Polarized Senate owes Kavanaugh an honest hearing

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President Trump’s big reveal last Monday night introduced much of the country to his Supreme Court nominee, federal judge Brett Kavanaugh, whom Trump hopes will replace retiring Justice Anthony Kennedy.

Of course, many political insiders and legal authorities are already familiar with Kanavaugh and will take great pains to tell the rest of us what they know, along with what they conjecture. Some will be supporters and some will be opposed to his nomination. The way things go these days, it’s best to be prepared for a certain amount of misinformation and hyperbole, both in support of and in opposition to the nomination. It may be hard for the discerning media consumer to get to the truth.

This situation didn’t start with Kavanaugh, of course. Supreme Court nominees are always controversial. Claims of smear campaigns and obstruction always play a role. Nobody ever said politics was fair.

What we know: Kavanaugh has a distinguished judicial record. Appointed to the U.S. Court of Appeals District of Columbia circuit by President George W. Bush, he’s served for 12 years with no hint of scandal. He’s reportedly very well respected by legal professionals on both sides of the political divide. He’s sent more than 40 of his law clerks, of all political leanings, to similar posts at the high court. His colleagues speak of his work ethic, his ability and his integrity.

That being said, the vast majority of his rulings have been reliably conservative.

We’ve become used to thinking of judges as being either conservative or liberal rather than judicious and fair. It’s to our nation’s detriment that our politics have become so polarized and partisans on both sides jockey for advantage rather than fairness. Such labels have sometimes proved, though, to be inadequate in pre-determining which way a judge will rule. Maybe that will be the case with Kavanaugh, if he’s confirmed.

“What matters is not a judge’s political views but whether they can set aside those views to do what the law and the Constitution require,” Trump said while introducing his nominee. It may be the smartest thing Trump has ever said. His sincerity is also, unavoidably, highly suspect, considering his penchant for misstating the facts.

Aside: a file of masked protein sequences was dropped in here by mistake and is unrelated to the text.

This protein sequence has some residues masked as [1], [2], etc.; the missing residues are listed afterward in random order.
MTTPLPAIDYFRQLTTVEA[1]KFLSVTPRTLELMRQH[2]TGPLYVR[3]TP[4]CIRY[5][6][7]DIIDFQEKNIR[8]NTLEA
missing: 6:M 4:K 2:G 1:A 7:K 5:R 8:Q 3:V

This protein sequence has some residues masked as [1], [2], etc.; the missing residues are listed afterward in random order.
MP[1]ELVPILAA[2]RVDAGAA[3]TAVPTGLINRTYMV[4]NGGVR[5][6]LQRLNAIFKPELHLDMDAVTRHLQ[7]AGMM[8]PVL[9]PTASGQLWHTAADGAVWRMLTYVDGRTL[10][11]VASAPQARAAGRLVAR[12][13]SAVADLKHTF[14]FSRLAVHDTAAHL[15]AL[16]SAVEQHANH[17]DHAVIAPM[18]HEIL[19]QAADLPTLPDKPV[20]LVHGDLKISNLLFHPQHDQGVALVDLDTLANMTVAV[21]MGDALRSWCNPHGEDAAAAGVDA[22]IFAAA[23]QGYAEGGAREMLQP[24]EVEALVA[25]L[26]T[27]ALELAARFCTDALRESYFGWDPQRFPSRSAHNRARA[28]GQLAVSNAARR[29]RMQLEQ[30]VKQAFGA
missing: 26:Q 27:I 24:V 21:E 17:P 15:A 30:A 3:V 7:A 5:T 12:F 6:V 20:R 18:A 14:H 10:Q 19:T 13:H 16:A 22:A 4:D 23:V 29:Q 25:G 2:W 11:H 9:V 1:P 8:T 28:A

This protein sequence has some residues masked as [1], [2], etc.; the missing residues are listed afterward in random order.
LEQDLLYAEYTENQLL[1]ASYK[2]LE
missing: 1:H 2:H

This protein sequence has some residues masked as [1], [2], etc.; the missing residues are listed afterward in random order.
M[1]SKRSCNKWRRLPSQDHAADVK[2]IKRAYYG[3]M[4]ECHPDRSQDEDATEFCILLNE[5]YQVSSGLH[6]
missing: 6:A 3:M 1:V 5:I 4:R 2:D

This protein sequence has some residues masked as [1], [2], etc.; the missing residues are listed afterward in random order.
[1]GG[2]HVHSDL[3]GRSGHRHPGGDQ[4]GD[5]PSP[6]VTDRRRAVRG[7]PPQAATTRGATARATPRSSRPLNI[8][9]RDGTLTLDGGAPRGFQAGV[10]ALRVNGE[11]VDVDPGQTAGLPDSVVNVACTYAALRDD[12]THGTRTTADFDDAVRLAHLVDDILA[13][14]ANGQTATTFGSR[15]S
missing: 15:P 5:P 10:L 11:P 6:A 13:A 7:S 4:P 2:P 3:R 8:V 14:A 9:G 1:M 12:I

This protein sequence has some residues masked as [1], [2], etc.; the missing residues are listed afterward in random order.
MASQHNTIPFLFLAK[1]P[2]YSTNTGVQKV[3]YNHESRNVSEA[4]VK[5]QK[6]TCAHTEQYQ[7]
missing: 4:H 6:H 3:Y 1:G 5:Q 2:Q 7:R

One must be forgiven for considering the possibility of ulterior motive in the nomination. Kavanaugh is the only nominee on Trump’s — or, rather, the Federalist Society’s — short list who has argued that a president shouldn’t be burdened by lawsuits, investigations and indictments while in office. Is it too cynical to think that this view may have appealed to Trump?

We hope that Democratic legislators, many of whom have already lined up against Kavanaugh, will give him a fair hearing. That may be difficult, after the obstruction practiced by Senate Majority Leader Mitch McConnell, who refused to give a fair hearing to President Obama’s Supreme Court nominee, Merrick Garland. A lot of Democrats still feel bitter over that decision and will urge their legislators to fight Kavanaugh’s nomination with everything they’ve got.

But while there will be valid concerns to express and discuss, “everything they’ve got” is likely not to be enough. And considering some of the other options, pragmatically, Kanavaugh may be the best choice for whom Democrats could hope.

We’ll be watching the hearings like everyone else, hoping to learn more about Kavanaugh and hoping to find him to be commendable and acceptable, so that we can move away from the drama of the Supreme Court selection to other important issues. There’s no shortage of other important issues.